Facebook also blamed Apple for its slower-than-usual growth. On Monday, the social network reported third-quarter ad revenue of $21.2 billion—an increase of 33% more than the same period last year. However, Facebook Chief Operating Officer Sheryl Sandberg told investors that “if it wasn’t for Apple’s iOS14 changes, we would have seen positive quarter-over-quarter revenue growth.” The impact—which Facebook began noticing in the second quarter before hitting “critical mass” over the past three months—led to weaker ad-targeting that has driven up advertising costs along with making it harder to measure campaign effectiveness.

“I think we’re certainly going to be watching how advertisers react to the challenges with the Apple platform and how that intersects with pricing as we get into the stronger demand season for Q4,” Facebook CFO David Wehner told investors during a follow-up call. “Because it’s going to affect pricing and ROI, and when you have higher prices we’ll just have to see what is the advertiser reaction in that environment, as it relates to the targeting on the iOS platform.”

Other companies had fewer complaints. Earlier today, Twitter, which reported revenue and user growth that met analysts expectations, said the impact it’s seen from iOS changes has “remained modest.” However, the company said it’s “still too early” to know what the long-term impact might be.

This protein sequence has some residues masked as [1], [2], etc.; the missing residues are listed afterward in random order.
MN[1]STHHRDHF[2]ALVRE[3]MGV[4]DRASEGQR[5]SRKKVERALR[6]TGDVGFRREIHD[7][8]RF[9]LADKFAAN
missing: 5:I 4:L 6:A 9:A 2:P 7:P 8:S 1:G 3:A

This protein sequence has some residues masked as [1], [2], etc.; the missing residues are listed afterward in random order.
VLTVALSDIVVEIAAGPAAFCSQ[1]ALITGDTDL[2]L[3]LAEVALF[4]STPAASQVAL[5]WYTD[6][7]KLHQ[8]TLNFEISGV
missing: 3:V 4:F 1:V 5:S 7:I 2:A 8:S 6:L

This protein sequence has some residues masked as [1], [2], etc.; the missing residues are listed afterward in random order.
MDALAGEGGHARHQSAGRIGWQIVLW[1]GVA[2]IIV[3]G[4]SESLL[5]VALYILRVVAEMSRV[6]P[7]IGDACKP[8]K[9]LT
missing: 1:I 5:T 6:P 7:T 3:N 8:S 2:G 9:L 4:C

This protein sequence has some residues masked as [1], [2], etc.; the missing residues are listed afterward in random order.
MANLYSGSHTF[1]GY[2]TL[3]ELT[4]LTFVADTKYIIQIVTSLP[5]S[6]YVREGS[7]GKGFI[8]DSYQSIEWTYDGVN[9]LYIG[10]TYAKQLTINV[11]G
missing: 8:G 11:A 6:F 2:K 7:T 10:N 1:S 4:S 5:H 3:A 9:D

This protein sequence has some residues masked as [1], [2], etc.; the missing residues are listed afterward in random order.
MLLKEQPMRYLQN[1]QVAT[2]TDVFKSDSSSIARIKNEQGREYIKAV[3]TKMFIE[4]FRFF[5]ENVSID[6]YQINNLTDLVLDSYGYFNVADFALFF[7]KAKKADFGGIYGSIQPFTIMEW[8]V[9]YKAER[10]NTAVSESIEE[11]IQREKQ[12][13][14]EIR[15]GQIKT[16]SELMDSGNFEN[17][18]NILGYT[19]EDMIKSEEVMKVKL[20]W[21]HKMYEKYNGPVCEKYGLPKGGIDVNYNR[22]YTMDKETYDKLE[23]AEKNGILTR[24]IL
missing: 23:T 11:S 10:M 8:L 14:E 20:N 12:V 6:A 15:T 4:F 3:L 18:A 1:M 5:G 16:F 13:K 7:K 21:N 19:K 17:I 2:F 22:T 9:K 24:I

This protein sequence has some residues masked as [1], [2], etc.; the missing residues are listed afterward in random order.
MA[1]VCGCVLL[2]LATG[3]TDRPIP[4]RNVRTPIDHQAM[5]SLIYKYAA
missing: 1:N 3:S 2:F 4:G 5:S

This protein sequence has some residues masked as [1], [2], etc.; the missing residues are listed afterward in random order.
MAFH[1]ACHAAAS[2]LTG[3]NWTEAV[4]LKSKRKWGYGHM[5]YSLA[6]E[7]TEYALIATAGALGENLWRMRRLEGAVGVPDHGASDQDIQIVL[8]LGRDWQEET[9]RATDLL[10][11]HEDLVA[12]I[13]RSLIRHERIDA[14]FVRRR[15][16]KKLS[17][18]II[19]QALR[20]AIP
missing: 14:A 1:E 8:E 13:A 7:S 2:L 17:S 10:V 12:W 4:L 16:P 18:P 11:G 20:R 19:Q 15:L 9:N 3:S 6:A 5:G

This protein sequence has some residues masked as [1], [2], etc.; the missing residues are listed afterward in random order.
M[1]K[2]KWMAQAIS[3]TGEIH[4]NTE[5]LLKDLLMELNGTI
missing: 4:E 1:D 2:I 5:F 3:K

Despite avoiding any major dents from Apple’s privacy, Google also faces a number of challenges on the regulatory front. On Friday, a U.S. District judge unsealed an antitrust lawsuit filed by more than a dozen state attorneys general alleging Google gave itself an unfair advantage through its digital advertising auctions that let the company win more auctions and charge far higher ad rates than its rivals. The lawsuit also alleges that Google colluded with competitors to rig parts of the digital advertising market and “slow down” various data privacy efforts from Apple and regulators.

“As one senior Google employee admitted, ‘[t]he analogy would be if Goldman or Citibank owned the NYSE,’” according to the lawsuit led by Texas Attorney General Ken Paxton. “Or more accurately, the analogy would be if Goldman or Citibank were a monopoly financial broker and owned the NYSE, which was a monopoly stock exchange.”

Google has disputed the lawsuit since it was originally filed in December. In a statement emailed to Forbes, a Google spokesman described the allegations as “misleading” and “riddled with inaccuracies” while claiming the company lets publishers keep more revenue than the lawsuit outlines.

“In reality, our advertising technologies help websites and apps fund their content, and enable small businesses to reach customers around the world,” the spokesman said. “There is vigorous competition in online advertising, which has reduced ad tech fees, and expanded options for publishers and advertisers.”